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An Exceptional Swedish Vampire Story: “Let The Right One In”

The Swedish film “Let The Right One In” was one of the most remarkable movie I’ve seen this year in Istanbul Film Festival . The movie was adapted from a novel by Swedish writer John Ajvide Lindqvist and both the book and the movie got the same title. This exceptional and interesting vampire movie is telling the story about a strange relationship between 12 years old boy and 12 years old girl who will stay for ever at the same age. The movie itself has a stunning visuality and minimalist expression style on the other hand.

Let The Right One In” is beyond the fantastic vampire horror movie which has fun elements from time to time; mainly focussing the concepts “adolescence, being a man, violence tendency, lack of love, communication problems in family, loneliness, and discovering romanticism and love .

Oskar (Kåre Hedebrant)  is a 12 years old lonely, asocial, pale beauty boy living with his mother in Stockholm suburb. His parents are divorced and he misses his father ever. He has no friend at school. He frequently experiences verbal and/or physical violence by bunch of aggressive and spoiled students. Yet he can not resist back or complain about it. But he has a strange violence tendency inside. He has a scrapbook with full of newspaper articles about bloody, wild murders. Some nights he fights with his imaginary enemies in his room.

Oskar’s boring life during day time at schools and night time at his room or at the cold, snowy white back yard changes completely right after he meets with –more or less- 12 years old mysterious Eli (Lina Leandersson)l who has just moved to his apartment with a man. She is a night walker, barefoot in the cold winter time. These two lost souls somehow create their own language like Mors Alphabet. Their encounter of each other happens in perfect timing. Though there’s a doubt how long this would last…

The guy she lives with Håkan (Per Ragnar) (might be her guardian or her slave or a pedophile but definitely not her father as she mentions in the movie) kills people reluctantly and collect their blood with his special method for feeding Eli. One of his murder attempts he fails and he is being captured. He burns his face with acid (may be for punishing himself or being not recognized by Eli) Eli finds him at the hospital. Attacks and kills him in cold blood.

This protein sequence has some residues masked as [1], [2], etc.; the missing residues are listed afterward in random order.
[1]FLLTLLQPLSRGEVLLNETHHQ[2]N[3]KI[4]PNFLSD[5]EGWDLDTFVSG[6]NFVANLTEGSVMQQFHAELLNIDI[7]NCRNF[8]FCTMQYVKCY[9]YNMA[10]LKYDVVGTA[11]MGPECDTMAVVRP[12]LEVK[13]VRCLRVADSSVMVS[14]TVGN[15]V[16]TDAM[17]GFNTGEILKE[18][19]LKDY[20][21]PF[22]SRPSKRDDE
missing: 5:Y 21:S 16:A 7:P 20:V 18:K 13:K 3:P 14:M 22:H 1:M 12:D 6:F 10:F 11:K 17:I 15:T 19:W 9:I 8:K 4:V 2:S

Having no hesitation to kill innocent people for her survival, Eli has vampire talents such as climbing the walls. She teaches naive and intelligent Oscar to protect himself, attack to enemies, awaken his violence which sleeps inside of him and at the end of movie she becomes a “bold and strong princess” who saves his life with inversely heroic mission.

Eli lives in dirty and untidy apartment and with her less pale skin (compare to Oskar’s), shabby and tasteless outfit very far away from the aristocrat, rich, elegant look which we often see in lots of vampire movies. On the other hand, she has money. She even offers to give money to Oskar and shows him an enigmatic gold object which is very valuable in her opinion.

Award winner cinematograph Hoyte van Hoytema presents us horror and cold atmosphere of the film locations with stable and beautiful frames as painting. And sometimes he is focusing his camera on the different prettiness of two children with a nice contrast which Eli’s innocent yet scary and dark beauty and Oskars too naive and fragile blond beauty for a boy.

Especially the pool scene at the final has an impressive and astonishing visuality with its wonderful underwater shoots has hidden violence and atrocity feeling.

Ostensible “Happy End” comes, Oskar leaves home and has a train journey with Eli who is in the box for avoiding from sunshine. But it would be an illusion considering this as a “happy end”. Because it’s fake. Oskar probably would become the “next father” of Eli and same final would wait for him in the future. Perhaps “Let The Right One In” is just the romantic and mysterious story made up by a lonely, unhappy boy who has adolescence problems for avoiding hurting realities. Who knows?

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